Need help to analyze log - sudden crash

Guys,
today I was testing new configuration of my quad - (wheelbase 650). I put on it new stronger motors, larger props and went to field to do ATune. Of course made basic mistakes because I was so curious about new motors - didn’t do mag calibration nor compas-motor Calibration - my bad. But what happened in the field was something strage and I guess it wasn’t related to these omissions.
When got in the air quad seemed to be nice and stable reactions to roll and pitch were good but reaction to throttle was absolutely small - I pushed throttle stick up but the quad stayed at the same alt and then somehow ascended a bit. Then tried again pitch-roll twitches (still nice responsive) and after that immediately flipped on back and fell down from about 2-3 meters. Damage not so bad - shaft with GPS/compass is broken and one propeller seems to be sick - means ready to change.
When looked into log after crash didn’t find any clue - except Compass = FAIL - Large change in mag_field (46.89%) and some GPS glitch, but it was not the case since I was not it any auto mode.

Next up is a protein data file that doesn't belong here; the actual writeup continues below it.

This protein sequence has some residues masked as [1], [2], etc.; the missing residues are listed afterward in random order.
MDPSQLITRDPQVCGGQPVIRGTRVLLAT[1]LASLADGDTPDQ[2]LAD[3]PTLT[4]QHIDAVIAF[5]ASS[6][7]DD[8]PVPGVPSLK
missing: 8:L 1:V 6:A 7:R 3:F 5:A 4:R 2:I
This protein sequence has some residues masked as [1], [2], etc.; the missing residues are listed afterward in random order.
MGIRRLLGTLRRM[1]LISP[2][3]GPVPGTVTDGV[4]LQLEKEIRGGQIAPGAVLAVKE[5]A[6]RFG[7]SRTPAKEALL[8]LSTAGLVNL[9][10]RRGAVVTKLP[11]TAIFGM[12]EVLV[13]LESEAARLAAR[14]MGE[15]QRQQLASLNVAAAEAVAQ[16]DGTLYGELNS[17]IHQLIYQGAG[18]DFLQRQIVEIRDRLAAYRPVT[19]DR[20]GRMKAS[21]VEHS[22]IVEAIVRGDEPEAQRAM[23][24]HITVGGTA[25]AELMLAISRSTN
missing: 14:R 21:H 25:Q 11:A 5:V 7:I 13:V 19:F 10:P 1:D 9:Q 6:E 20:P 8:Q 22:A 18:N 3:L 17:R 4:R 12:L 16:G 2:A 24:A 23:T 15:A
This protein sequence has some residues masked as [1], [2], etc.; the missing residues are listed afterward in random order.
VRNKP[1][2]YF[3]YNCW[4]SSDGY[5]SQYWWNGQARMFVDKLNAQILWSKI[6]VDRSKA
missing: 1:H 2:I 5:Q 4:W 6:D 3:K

If somebody would look at the log and tell what is wrong I would be very glad.
Note: in params I found strange value for mot_boost_scale. This was set to 0 and perhaps the cause of sluggish reaction to throttle or am I wrong?
Here is the log file.

Nothing to do with your craft unless you have a Boost motor. Leave it at default 0. Graph your RCout’s. Motors 2&3 (left side) are commanded to max and it rolls over. Do you really have a V frame? Usually X frame works for most even if it looks like a V.

And what could be the reason the motors 2 and 3 were commanded to max?
My frame is mostly like V, but with stronger motors and bigger props so I had to extend arms as well. this changed geometry a bit?
And why the weak reaction to throttle?
For extended arms I used these upswept:
78004

This is how the quad looks:


Is it more like X or V?

I would try frame X. Can’t tell why those outputs were commanded high. It’s usually due to thrust loss.